Sunday, August 30, 2015

FNB Business Women's Breakfast - A Student's Account

By Zaynura Jehan Dolley 

With the pleasure of Almighty Allah and the generosity of MSA Union, I was fortunate enough to attend the FNB Business Women's Breakfast held in KwaZulu-Natal on the 5th of August, at one of Durban's prestigious ICC Halls. The event was held not only in celebration of Women’s Month and the phenomenal strides that women have made in South Africa, but also to highlight the unique journeys, lessons learnt and in advice from the key speakers that addressed attendees that day. 

Please note, the following account could be offensive to boring and otherwise humourless individuals. With only the greatest amount of respect, if you so find yourself of such disposition and choose to read further – please note that you do so at your own irritation … hehe 

Key speakers at the event included author and former President Nelson Mandela’s assistant Zelda la Grange and Freshlyground's lead singer Zolani Mahola. Not to mention the award-winning ballerina, businesswoman and current Top Billing presenter Lorna Maseko and finally IT innovator and former Google South Africa Boss, Stafford Masie …

On arrival at the event, we were met with a red carpet welcome and big warm smiles by polished, uniform-clad hostesses, ready to escort you to your seat within the hall that held over 700 woman from all walks of life. Seated at round tables each laid with a buffet of fruit, smoothies and fruit juices, as well as a basket of breads, an assortment of cheese as well as berry and muesli trifle, the set up itself was quite aristocratic. Everything was most delicious let me assure you … except for perhaps the blue cheese, which I could not touch! (I eventually asked if they could have it removed from the table. To be very honest – I thought someone had taken off their shoes and such smell had wafted up to my nose … but alas – it was naught but the joyous presence of blue cheese)

Our first address was by the ever-charming Stafford Masie who, as an IT specialist, expressed his terror at addressing a hall full of females – saying as an IT nerd, talking to one female is practically impossible so the 700-to-one ratio would be pushing it a little. The MC of the event didn’t make it any better of course with her advising the crowd to acknowledge “hotness” when you see it (referring to poor Stafford. Not that I looked at all of course – the blue cheese and I had developed quite a relationship by then). Stafford spoke about the great love he has for his grandmother and her being his great inspiration. He found such strength and happiness through her rearing and being a little coloured South African boy eventually finding his way to rubbing shoulders with the greatest names in IT programming – it says a lot for the rearing, foundational, inspirational values of a female in the home environment doesn’t it? Stafford strongly believes that a woman’s role does not end at home though. He is a strong advocate and supporter of having females on the exec boards of businesses and companies, in fact citing the reason behind Kodak’s insolvency being the lack of female influence. He advocates female representation not just to create a balance of the inequalities of the past, but because females possess a unique understanding of people and what they need, feel and want. That, coupled with their natural intuition, is a round table recipe for success!!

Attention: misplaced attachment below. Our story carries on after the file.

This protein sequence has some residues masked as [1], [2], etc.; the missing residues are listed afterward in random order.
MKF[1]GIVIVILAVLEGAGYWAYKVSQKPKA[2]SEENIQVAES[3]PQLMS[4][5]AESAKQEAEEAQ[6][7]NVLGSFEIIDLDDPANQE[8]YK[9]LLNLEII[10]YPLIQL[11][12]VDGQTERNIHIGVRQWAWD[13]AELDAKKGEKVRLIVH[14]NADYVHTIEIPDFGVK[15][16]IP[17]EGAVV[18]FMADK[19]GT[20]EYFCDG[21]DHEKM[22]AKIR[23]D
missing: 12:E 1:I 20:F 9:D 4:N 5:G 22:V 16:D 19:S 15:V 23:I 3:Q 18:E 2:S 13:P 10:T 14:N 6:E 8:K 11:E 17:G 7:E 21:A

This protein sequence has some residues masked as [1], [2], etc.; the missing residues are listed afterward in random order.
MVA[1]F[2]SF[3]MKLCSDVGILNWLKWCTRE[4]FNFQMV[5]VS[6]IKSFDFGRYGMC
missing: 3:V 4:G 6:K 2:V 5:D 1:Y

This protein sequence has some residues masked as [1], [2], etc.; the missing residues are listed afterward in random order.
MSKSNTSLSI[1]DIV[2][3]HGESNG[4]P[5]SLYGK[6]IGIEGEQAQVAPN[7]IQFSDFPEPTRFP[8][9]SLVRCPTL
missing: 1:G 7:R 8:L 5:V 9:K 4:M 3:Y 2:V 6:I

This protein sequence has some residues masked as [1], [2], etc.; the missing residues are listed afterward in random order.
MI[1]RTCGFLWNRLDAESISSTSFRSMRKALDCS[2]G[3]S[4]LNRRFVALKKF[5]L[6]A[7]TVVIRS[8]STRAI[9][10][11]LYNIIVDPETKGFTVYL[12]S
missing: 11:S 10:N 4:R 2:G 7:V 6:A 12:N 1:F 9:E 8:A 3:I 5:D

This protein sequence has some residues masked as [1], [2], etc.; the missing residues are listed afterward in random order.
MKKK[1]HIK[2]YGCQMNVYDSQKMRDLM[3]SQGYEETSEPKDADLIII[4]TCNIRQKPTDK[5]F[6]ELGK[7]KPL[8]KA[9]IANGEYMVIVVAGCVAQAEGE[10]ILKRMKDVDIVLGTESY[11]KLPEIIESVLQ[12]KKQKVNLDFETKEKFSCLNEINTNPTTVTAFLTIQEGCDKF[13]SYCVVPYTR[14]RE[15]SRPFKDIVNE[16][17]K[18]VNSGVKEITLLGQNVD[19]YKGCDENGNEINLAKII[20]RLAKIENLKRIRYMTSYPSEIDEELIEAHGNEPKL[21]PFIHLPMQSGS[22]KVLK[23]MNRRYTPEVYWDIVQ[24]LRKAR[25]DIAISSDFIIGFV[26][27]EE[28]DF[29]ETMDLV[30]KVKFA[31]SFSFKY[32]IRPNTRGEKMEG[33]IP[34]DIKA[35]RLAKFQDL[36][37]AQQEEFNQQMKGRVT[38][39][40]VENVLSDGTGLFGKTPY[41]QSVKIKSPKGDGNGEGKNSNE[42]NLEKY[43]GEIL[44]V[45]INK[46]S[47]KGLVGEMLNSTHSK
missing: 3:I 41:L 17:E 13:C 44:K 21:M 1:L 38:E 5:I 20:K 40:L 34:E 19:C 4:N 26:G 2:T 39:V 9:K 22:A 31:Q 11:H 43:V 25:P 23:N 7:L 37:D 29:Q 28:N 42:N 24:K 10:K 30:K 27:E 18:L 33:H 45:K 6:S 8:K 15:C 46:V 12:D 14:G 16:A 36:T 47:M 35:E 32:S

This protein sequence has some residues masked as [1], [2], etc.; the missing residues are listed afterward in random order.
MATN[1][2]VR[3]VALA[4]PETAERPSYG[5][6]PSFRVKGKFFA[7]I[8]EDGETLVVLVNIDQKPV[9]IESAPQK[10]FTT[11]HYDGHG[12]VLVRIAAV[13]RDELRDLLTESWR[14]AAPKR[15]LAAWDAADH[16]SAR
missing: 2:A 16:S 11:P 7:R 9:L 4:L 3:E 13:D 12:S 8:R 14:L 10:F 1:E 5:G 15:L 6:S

Our next speaker was the ever beautiful Lorna Maseko - Glamorous, Diva, Comedian and from ever humble backgrounds. Growing up and coming from the Alexandra Township, having given the opportunity to practice ballet at age 8 – she found herself becoming the first black ballet dancer travelling to and performing in Switzerland, dabbling in business and eventually finding herself become a presenter on Top Billing. She speaks on the essence of hard work and says that it’s the most rewarding and the key to success, quoting that “Hard work beats talent, when talent doesn’t work hard”. Saying further that her life is about putting the work in, reaping the rewards  and creating your own success story; it doesn’t matter where you’re coming from or what people say you can and should not even entertain dreaming of doing because of your circumstance – go ahead and make it happen anyway